RICHMOND, Va. -- As students left L.C. Bird High School Wednesday afternoon, Clay Irvin waited to pick up his 10th grader.
Irvin told CBS 6 he wanted to keep his student at home that Wednesday, after the school sent out a message about a student bringing a gun onto school property Tuesday.
"This is the third incident this year. I don't know how they're getting through the doors with them. But Bird needs to step their game up a little bit," Irvin said.
Chesterfield Police said a 17-year-old boy notified administrators at the high school that another student on the grounds had a firearm. They searched, and no gun was found. When administrators spoke with the 17-year-old, who originally notified administrators of a potential threat, they found a loaded handgun in his backpack.
The student, charged with possession of a firearm on school grounds, is now in a detention center, facing the possibility of additional charges.
RELATED: Student found outside L.C. Bird High School with gun, magazine
In October, a student was found with a gun and a magazine in the bus loop area about 15 minutes after dismissal. A month prior, a loaded magazine was found at the high school.
When asked what he'd like from school leaders, Irvin responded with this: "Pay closer attention, step up your game."
In the district superintendent's proposed FY 2024 budget, $165,000 would go toward an additional Safety and Security Manager to provide more security coverage throughout the district.
"It's just giving our safety coordinator more resources available to him, other projects that we're looking at is increasing or improving our entryways and vestibules into our schools," said School Board Chair Ann Coker. "That's another project that's not in the budget, but that is something that our superintendent has made a priority as well."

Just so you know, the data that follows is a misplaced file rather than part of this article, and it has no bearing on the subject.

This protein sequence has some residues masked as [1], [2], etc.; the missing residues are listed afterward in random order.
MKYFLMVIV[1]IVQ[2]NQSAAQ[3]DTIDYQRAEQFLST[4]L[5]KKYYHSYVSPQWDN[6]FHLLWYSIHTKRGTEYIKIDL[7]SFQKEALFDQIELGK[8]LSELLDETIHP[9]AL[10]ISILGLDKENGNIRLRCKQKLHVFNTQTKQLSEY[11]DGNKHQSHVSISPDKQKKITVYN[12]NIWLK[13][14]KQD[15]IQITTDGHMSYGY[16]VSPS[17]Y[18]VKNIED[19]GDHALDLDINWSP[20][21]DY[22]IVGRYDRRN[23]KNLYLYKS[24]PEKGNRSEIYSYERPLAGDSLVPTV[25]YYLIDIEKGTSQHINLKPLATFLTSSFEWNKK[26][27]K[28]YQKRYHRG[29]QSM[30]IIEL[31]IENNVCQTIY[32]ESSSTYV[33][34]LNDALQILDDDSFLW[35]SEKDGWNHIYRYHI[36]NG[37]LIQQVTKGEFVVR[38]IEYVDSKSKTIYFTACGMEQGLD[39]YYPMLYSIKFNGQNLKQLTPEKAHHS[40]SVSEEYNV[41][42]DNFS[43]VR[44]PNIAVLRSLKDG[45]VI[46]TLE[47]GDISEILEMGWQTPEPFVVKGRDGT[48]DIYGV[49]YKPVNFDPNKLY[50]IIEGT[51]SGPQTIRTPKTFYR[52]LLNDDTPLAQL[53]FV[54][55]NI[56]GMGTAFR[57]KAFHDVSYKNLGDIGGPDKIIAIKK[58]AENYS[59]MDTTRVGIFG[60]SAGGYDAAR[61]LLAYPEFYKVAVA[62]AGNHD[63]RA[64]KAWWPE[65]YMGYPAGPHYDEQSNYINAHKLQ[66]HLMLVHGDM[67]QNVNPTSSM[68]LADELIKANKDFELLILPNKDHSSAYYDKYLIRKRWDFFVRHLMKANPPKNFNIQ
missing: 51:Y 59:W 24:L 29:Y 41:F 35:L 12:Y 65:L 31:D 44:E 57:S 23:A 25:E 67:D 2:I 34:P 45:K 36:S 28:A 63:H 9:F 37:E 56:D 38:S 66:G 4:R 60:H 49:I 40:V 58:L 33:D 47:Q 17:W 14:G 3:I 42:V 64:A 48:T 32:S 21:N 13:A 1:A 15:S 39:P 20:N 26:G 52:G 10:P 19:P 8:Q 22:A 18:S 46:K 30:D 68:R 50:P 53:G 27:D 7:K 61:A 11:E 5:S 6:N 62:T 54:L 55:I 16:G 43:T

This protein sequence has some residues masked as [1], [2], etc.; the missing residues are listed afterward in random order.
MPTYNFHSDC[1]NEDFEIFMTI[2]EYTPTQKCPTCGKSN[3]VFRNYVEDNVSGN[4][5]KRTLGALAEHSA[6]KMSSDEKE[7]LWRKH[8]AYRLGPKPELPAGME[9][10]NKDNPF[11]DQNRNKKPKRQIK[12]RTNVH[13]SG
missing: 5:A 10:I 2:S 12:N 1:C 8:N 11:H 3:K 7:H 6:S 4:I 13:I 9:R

The proposed budget also allocates more than $1.1 million in funding for counselor support, another way parents and educators say the district could keep kids safe in and out of school.
Chesterfield's school board is expected to approve the budget on Feb. 23.
Irvin said, however, there's only so much a school district can do.
"If it's going to continue happening like this, there should be some kind of screening," Irvin said. "But then again, it kind of starts at home. If you're taking care of stuff at home, your kids shouldn't be able to get ahold of a firearm and bring it to school anyway, if you're doing the proper thing with it."
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